While visiting the Yorkshire Sculpture Park yesterday I was warmly greeted by a face from the past. She had started on our course four years ago before leaving to pursue her interest in the performing arts. We both had kind things to say to each other – but both struggled to put a name to the once familiar face.
Today, I’ve been asked to write a reference for another student I last taught four years ago. In this case, I know the name and the face well, but still don’t feel I know her well enough to answer questions on character, reliability, punctuality and performance.
References rely on memory and on record-keeping – but they above all come down to relationships. Which of my students will remember me in three years time? Would any, as I did, travel the length of the country to attend a lunch to celebrate my tutor’s thirty years in the same academic institution?
How can I be helped to remember my students well enough to write a well-informed reference? Here are some commonsense tips.
- Ask before nominating someone as a referee. It’s a courtesy, I’ve never said ‘no’, and it gives you the opportunity to provide an update on your progress and your plans.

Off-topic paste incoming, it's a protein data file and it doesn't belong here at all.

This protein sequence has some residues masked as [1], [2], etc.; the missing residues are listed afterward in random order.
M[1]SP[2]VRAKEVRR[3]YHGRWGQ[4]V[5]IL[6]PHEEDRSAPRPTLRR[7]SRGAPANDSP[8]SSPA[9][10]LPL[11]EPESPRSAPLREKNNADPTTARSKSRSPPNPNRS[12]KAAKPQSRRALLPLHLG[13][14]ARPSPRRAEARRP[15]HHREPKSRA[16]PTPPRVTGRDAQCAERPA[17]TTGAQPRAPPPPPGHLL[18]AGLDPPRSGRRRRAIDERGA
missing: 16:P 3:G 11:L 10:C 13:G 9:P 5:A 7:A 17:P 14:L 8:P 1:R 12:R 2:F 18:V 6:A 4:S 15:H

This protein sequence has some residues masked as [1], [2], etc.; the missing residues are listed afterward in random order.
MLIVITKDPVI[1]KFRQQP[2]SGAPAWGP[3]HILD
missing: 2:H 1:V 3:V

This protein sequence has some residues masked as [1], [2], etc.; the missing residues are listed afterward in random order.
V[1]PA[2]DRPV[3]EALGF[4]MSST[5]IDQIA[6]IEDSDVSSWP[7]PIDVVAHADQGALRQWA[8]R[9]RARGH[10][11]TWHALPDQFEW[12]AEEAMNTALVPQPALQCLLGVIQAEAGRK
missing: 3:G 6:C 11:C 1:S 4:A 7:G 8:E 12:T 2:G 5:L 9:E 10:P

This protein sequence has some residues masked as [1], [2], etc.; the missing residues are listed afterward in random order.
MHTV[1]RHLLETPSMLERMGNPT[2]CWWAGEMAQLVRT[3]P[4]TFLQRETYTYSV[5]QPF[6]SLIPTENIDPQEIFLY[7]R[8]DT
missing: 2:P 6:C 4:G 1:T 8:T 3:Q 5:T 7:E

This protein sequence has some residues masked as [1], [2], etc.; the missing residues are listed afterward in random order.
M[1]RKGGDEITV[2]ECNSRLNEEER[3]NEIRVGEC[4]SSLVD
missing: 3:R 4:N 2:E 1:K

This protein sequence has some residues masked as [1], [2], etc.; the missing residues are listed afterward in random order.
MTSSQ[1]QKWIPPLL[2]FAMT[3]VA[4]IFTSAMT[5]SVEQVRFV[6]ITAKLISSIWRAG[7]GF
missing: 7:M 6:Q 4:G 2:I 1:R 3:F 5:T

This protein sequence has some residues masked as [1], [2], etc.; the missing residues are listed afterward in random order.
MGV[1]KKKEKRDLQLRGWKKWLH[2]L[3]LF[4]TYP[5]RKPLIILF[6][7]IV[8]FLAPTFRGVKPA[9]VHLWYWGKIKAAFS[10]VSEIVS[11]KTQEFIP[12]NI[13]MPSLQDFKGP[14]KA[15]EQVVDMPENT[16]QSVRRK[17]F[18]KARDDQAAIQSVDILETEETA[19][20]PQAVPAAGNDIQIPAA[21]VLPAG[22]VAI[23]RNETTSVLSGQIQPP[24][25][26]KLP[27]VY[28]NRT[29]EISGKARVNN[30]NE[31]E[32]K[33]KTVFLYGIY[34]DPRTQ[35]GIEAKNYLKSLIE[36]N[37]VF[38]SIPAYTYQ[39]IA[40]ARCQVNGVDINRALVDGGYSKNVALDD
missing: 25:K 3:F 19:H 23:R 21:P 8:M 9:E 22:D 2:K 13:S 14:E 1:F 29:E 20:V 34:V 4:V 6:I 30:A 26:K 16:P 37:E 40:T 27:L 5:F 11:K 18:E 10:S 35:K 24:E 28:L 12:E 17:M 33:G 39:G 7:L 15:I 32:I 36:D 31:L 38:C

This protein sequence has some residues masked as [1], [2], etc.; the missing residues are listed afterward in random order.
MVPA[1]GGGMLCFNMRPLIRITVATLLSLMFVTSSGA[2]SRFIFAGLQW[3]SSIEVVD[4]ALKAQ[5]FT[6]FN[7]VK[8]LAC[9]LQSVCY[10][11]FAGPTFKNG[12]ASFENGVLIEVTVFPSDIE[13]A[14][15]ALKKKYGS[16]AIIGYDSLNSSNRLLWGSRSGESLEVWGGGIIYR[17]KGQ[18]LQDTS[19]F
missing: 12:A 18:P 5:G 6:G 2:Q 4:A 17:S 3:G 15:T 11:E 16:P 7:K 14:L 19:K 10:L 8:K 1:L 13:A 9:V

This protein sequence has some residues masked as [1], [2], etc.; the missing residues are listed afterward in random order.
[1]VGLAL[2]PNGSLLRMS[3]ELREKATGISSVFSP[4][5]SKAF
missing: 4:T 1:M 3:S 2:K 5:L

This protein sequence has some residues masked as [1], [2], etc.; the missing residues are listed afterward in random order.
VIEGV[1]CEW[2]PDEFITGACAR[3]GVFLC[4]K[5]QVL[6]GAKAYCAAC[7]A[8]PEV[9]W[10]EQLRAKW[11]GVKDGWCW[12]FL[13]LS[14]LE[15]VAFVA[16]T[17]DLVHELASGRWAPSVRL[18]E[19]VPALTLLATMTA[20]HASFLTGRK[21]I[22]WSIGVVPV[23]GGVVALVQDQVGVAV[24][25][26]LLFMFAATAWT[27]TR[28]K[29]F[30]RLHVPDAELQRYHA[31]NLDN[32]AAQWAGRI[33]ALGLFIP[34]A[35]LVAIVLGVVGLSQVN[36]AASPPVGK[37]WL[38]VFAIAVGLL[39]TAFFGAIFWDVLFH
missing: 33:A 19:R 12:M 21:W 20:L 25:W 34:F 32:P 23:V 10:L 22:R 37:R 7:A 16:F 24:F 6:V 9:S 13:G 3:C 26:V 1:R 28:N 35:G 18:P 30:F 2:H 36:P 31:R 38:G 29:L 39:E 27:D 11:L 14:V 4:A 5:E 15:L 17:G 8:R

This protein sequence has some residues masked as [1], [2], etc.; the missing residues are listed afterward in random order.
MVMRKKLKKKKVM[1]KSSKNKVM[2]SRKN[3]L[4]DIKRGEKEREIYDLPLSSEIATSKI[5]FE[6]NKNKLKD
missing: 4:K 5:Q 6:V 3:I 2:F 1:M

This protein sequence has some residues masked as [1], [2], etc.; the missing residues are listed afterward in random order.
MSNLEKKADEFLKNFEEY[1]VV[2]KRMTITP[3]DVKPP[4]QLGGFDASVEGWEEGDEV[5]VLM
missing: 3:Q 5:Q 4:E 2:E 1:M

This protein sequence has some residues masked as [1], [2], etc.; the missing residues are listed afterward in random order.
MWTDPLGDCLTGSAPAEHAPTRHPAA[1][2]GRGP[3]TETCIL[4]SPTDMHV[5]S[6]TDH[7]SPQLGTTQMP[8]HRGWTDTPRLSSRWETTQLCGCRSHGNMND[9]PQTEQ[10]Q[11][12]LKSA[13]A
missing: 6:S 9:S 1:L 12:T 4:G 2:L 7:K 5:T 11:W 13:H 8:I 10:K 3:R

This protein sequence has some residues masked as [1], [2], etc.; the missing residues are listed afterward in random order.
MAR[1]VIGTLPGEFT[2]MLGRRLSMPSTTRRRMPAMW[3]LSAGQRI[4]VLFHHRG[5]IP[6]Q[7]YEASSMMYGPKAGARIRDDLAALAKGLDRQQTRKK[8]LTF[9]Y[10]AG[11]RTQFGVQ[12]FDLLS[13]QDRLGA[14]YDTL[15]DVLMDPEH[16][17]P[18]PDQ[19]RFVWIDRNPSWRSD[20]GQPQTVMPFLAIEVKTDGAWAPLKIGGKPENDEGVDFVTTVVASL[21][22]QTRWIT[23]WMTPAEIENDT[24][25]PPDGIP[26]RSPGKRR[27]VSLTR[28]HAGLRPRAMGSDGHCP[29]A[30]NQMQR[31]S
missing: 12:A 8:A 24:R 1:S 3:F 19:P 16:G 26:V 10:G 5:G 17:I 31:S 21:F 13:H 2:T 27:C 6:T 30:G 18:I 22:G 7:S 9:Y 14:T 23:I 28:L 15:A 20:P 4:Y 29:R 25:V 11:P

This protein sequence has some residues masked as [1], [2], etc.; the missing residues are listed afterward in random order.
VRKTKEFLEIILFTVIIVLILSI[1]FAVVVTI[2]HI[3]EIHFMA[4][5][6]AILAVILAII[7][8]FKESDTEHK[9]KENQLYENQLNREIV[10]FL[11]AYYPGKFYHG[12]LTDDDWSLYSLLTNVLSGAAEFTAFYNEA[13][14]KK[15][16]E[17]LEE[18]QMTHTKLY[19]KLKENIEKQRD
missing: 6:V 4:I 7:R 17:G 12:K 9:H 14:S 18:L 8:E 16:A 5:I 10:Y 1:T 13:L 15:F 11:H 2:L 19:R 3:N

- Do something to stand out from the crowd. But make sure that it’s legal and decent.
- Use the appropriate tools in the armoury of relationship building and maintenance. There are letters, postcards, Christmas cards, emails, blogs, Facebook, phone calls etc etc. Over-communicating is usually a lesser and more easily forgiven fault than the alternative.
References rely on personal relationships, a two-way street. And developing and maintaining personal relationships should come easily to PR graduates.